ProMedica has appealed to the U.S. Supreme Court in its battle to keep a hospital it acquired more than four years ago. A lower court ruled the acquisition violated antitrust laws.
It's a case with potential implications nationwide as more hospitals seek to expand through consolidations and acquisitions in efforts to improve care and lower cost. They're faced with the challenge of doing so without violating antitrust laws.
The Ohio health system filed a petition with the U.S. Supreme Court in late December, asking the court to hear the case. The court has yet to schedule the case for a conference, in which the justices generally decide whether to take on cases.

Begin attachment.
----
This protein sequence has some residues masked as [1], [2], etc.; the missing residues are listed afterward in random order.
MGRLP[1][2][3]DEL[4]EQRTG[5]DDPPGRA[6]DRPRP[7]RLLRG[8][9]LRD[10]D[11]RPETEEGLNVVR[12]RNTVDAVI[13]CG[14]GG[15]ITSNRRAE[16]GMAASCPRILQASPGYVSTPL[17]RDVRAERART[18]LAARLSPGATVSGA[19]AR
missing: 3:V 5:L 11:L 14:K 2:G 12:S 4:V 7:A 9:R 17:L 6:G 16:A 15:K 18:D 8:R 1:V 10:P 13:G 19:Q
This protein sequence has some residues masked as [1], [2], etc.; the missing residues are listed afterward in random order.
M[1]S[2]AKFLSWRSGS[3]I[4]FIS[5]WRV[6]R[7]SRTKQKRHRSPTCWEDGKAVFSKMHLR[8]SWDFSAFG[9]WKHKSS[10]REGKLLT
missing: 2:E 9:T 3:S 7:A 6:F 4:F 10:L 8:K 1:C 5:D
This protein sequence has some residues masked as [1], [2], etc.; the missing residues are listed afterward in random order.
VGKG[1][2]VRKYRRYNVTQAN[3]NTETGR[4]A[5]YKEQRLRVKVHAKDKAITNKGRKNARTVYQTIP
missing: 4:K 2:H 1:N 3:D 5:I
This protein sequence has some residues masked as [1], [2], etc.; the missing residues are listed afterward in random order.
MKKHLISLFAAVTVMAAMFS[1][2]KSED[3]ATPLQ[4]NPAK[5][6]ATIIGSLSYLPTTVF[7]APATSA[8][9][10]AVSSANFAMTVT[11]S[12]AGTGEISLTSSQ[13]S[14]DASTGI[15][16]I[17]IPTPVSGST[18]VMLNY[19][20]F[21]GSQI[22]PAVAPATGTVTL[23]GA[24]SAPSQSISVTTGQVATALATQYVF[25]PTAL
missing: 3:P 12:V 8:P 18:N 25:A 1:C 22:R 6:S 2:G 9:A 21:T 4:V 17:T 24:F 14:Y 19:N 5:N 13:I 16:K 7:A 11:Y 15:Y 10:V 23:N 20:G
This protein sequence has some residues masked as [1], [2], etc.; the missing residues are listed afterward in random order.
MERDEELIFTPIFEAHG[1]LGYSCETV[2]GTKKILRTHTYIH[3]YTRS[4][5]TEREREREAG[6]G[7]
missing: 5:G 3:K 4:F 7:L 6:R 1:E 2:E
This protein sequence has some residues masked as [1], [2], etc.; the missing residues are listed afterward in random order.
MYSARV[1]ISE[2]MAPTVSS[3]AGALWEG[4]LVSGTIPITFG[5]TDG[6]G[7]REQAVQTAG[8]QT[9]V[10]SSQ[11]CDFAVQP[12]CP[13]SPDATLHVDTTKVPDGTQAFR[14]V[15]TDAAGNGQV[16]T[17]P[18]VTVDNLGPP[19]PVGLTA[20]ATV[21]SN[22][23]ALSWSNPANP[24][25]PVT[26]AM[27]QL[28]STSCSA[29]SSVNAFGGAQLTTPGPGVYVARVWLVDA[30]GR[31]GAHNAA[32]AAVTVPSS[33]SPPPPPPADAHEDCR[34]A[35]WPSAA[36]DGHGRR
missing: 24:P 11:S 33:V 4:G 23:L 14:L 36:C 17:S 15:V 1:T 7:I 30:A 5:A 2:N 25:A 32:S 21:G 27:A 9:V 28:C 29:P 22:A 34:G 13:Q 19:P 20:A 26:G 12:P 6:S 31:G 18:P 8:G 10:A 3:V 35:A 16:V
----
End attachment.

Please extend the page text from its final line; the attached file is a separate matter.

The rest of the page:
The Supreme Court filing follows an April ruling in which a three-judge panel of the 6th U.S. Circuit Court of Appeals in Cincinnati sided with the Federal Trade Commission, ordering ProMedica to divest St. Luke's Hospital in Maumee, Ohio. In that opinion, the judges said the acquisition would reduce competition leading to higher prices for patients and insurers.
Attorneys for ProMedica have argued that the circuit court's opinion was flawed in assuming that greater market share would lead to price increases. They also have said that selling the community hospital would lead to the hospital's demise.
A second but separate high-profile case also centers on the question of how large health systems may get without running afoul of antitrust laws. In that case, the U.S. Circuit Court of Appeals for the 9th District is considering whether Idaho-based St. Luke's Health System's 2012 acquisition of a medical group was anti-competitive. Arguments were heard in that case in November, and a decision is pending.
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